Across the hall he saw Bee McIlvaine’s door ajar, and discerned her plump person.
‘Bee, can you loan me your compact box?’ he asked.
Bee looked at him suspiciously, then frowned and dug it from her purse.
‘You on the lot?’ she inquired.
‘Will be next week,’ he prophesied. He put the compact on her desk and bent over it with his comb. ‘Why won’t they put mirrors back in the johnnies? Do they think writers would look at themselves all day?’
‘Remember when they took out the couches?’ said Bee. ‘In nineteen thirty-two. And they put them back in thirty-four.’
‘I worked at home,’ said Pat feelingly.
Finished with her mirror he wondered if she were good for a loan — enough to buy a hat and something to eat. Bee must have seen the look in his eyes for she forestalled him.
‘The Finns got all my money,’ she said, ‘and I’m worried about my job. Either my picture starts tomorrow or it’s going to be shelved. We haven’t even got a title.’
She handed him a mimeographed bulletin from the scenario department and Pat glanced at the headline.
TO ALL DEPARTMENTS
TITLE WANTED— FIFTY DOLLARS REWARD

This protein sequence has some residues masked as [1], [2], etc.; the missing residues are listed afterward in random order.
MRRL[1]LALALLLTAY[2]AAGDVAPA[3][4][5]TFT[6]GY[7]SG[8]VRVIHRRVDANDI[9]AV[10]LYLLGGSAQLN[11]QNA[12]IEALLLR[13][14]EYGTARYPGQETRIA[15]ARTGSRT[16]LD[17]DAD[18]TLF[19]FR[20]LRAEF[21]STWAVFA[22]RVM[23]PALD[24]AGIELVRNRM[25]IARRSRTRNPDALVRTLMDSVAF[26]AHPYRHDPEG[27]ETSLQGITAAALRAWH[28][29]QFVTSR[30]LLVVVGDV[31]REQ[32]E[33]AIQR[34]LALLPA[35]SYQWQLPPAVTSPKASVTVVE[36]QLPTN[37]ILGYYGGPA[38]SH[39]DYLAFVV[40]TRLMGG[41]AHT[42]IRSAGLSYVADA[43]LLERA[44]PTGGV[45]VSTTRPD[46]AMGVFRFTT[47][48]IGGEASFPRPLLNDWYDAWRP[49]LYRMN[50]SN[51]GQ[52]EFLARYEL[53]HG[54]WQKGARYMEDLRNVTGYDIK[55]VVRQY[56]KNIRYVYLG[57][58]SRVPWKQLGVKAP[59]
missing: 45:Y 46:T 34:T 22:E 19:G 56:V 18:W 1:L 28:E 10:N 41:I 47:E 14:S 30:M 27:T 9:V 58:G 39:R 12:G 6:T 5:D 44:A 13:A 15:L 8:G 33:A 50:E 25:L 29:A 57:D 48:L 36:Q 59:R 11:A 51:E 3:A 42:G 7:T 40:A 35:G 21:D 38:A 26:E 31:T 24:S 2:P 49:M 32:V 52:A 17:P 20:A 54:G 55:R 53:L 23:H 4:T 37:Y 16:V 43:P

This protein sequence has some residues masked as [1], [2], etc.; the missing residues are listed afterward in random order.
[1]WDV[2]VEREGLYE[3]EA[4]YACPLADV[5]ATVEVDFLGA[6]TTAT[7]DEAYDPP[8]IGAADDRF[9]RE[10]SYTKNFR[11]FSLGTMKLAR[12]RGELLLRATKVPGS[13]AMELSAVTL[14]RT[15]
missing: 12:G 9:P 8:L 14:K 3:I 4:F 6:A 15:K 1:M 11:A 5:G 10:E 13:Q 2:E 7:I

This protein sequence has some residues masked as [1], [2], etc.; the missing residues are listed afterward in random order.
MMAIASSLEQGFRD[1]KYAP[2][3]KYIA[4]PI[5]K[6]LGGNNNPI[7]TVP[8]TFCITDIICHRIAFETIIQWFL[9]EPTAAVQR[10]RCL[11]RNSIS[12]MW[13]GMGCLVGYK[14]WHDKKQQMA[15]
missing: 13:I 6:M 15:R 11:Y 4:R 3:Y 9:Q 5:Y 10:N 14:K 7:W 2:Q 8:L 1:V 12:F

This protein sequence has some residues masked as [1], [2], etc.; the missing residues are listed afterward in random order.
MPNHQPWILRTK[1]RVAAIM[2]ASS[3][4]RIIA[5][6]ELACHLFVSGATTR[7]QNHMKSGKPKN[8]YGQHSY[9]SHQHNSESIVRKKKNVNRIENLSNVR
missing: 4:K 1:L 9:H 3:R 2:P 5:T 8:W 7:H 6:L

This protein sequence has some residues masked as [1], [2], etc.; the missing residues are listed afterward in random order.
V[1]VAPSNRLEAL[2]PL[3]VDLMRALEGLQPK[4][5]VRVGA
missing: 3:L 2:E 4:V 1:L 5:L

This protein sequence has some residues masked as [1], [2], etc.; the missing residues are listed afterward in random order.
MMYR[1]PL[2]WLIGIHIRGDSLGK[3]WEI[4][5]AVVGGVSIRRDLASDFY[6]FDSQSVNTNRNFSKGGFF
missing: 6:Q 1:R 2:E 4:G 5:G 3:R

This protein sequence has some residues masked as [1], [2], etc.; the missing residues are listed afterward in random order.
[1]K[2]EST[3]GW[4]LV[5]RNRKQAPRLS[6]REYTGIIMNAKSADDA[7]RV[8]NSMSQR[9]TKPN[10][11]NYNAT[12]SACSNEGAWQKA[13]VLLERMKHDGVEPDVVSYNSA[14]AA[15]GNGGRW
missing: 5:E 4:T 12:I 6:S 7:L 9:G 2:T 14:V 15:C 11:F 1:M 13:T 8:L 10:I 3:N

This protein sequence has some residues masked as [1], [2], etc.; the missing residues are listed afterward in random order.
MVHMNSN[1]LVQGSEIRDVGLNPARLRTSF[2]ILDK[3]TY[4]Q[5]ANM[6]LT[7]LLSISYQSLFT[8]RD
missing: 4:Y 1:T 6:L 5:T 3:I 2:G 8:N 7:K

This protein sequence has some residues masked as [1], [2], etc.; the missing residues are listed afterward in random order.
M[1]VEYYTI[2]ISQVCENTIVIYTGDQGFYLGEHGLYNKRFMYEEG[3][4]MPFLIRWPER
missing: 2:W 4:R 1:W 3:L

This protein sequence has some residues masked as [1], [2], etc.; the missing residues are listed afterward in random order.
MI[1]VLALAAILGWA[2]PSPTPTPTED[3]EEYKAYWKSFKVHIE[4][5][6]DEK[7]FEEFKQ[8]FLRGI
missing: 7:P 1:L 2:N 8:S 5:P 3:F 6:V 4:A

‘I could use fifty,’ Pat said. ‘What’s it about?’
‘It’s written there. It’s about a lot of stuff that goes on in tourist cabins.’
Pat started and looked at her wild-eyed. He had thought to be safe here behind the guarded gates but news travelled fast. This was a friendly or perhaps not so friendly warning. He must move on. He was a hunted man now, with nowhere to lay his hatless head.
‘I don’t know anything about that,’ he mumbled and walked hastily from the room.
Just inside the door of the commissary Pat looked around. There was no guardian except the girl at the cigarette stand but obtaining another person’s hat was subject to one complication: it was hard to judge the size by a cursory glance, while the sight of a man trying on several hats in a check room was unavoidably suspicious.
Personal taste also obtruded itself. Pat was beguiled by a green fedora with a sprightly feather but it was too readily identifiable. This was also true of a fine white Stetson for the open spaces. Finally he decided on a sturdy grey Homburg which looked as if it would give him good service. With trembling hands he put it on. It fitted. He walked out — in painful, interminable slow motion.